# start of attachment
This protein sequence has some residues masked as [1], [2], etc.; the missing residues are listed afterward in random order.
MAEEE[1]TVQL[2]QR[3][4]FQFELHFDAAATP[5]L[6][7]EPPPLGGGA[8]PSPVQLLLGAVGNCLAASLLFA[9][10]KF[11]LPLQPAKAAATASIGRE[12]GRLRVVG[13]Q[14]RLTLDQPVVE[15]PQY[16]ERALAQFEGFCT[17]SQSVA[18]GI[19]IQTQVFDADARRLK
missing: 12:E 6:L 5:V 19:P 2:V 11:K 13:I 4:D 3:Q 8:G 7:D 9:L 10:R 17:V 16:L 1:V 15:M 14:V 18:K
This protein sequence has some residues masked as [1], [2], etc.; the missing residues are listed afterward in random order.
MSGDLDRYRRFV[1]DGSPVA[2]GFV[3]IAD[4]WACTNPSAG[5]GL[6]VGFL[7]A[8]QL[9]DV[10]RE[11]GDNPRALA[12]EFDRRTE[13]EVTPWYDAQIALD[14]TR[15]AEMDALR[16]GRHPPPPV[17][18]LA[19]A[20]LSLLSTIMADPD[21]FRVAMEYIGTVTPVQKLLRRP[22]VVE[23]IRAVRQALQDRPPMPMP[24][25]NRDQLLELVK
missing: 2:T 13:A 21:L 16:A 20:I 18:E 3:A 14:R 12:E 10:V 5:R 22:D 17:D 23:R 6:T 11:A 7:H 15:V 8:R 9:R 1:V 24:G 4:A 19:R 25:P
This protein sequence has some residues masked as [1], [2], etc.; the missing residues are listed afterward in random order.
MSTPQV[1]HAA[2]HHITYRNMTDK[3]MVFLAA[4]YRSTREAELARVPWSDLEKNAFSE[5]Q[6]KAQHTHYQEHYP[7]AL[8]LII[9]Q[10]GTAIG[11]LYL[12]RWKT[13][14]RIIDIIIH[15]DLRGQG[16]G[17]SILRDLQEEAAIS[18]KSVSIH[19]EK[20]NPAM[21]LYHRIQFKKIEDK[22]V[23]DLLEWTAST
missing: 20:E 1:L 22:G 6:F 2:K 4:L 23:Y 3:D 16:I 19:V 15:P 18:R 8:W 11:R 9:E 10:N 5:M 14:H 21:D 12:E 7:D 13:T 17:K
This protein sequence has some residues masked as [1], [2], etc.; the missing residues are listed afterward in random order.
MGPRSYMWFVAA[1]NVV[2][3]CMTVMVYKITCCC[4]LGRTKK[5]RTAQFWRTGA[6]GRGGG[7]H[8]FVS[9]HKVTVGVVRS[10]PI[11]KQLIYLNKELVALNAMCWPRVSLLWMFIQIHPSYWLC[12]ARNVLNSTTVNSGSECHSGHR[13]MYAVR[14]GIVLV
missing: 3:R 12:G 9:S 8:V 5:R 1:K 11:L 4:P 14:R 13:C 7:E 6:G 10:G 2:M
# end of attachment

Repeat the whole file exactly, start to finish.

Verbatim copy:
This protein sequence has some residues masked as [1], [2], etc.; the missing residues are listed afterward in random order.
MAEEE[1]TVQL[2]QR[3][4]FQFELHFDAAATP[5]L[6][7]EPPPLGGGA[8]PSPVQLLLGAVGNCLAASLLFA[9][10]KF[11]LPLQPAKAAATASIGRE[12]GRLRVVG[13]Q[14]RLTLDQPVVE[15]PQY[16]ERALAQFEGFCT[17]SQSVA[18]GI[19]IQTQVFDADARRLK
missing: 12:E 6:L 5:V 19:P 2:V 11:K 13:I 4:D 3:Q 8:G 7:D 9:L 10:R 17:V 16:L 1:V 15:M 14:V 18:K
This protein sequence has some residues masked as [1], [2], etc.; the missing residues are listed afterward in random order.
MSGDLDRYRRFV[1]DGSPVA[2]GFV[3]IAD[4]WACTNPSAG[5]GL[6]VGFL[7]A[8]QL[9]DV[10]RE[11]GDNPRALA[12]EFDRRTE[13]EVTPWYDAQIALD[14]TR[15]AEMDALR[16]GRHPPPPV[17][18]LA[19]A[20]LSLLSTIMADPD[21]FRVAMEYIGTVTPVQKLLRRP[22]VVE[23]IRAVRQALQDRPPMPMP[24][25]NRDQLLELVK
missing: 2:T 13:A 21:L 16:A 20:I 18:E 3:A 14:R 12:E 10:V 5:R 22:D 17:D 23:R 6:T 11:A 7:H 15:V 8:R 9:R 1:V 24:G 4:A 19:R 25:P
This protein sequence has some residues masked as [1], [2], etc.; the missing residues are listed afterward in random order.
MSTPQV[1]HAA[2]HHITYRNMTDK[3]MVFLAA[4]YRSTREAELARVPWSDLEKNAFSE[5]Q[6]KAQHTHYQEHYP[7]AL[8]LII[9]Q[10]GTAIG[11]LYL[12]RWKT[13][14]RIIDIIIH[15]DLRGQG[16]G[17]SILRDLQEEAAIS[18]KSVSIH[19]EK[20]NPAM[21]LYHRIQFKKIEDK[22]V[23]DLLEWTAST
missing: 20:E 1:L 22:G 6:F 2:K 4:L 23:Y 3:D 16:I 19:V 15:P 18:R 8:W 11:R 9:E 10:N 5:M 14:H 21:D 12:E 7:D 13:T 17:K
This protein sequence has some residues masked as [1], [2], etc.; the missing residues are listed afterward in random order.
MGPRSYMWFVAA[1]NVV[2][3]CMTVMVYKITCCC[4]LGRTKK[5]RTAQFWRTGA[6]GRGGG[7]H[8]FVS[9]HKVTVGVVRS[10]PI[11]KQLIYLNKELVALNAMCWPRVSLLWMFIQIHPSYWLC[12]ARNVLNSTTVNSGSECHSGHR[13]MYAVR[14]GIVLV
missing: 3:R 12:G 9:S 8:V 5:R 1:K 11:L 4:P 14:R 13:C 7:E 6:G 10:G 2:M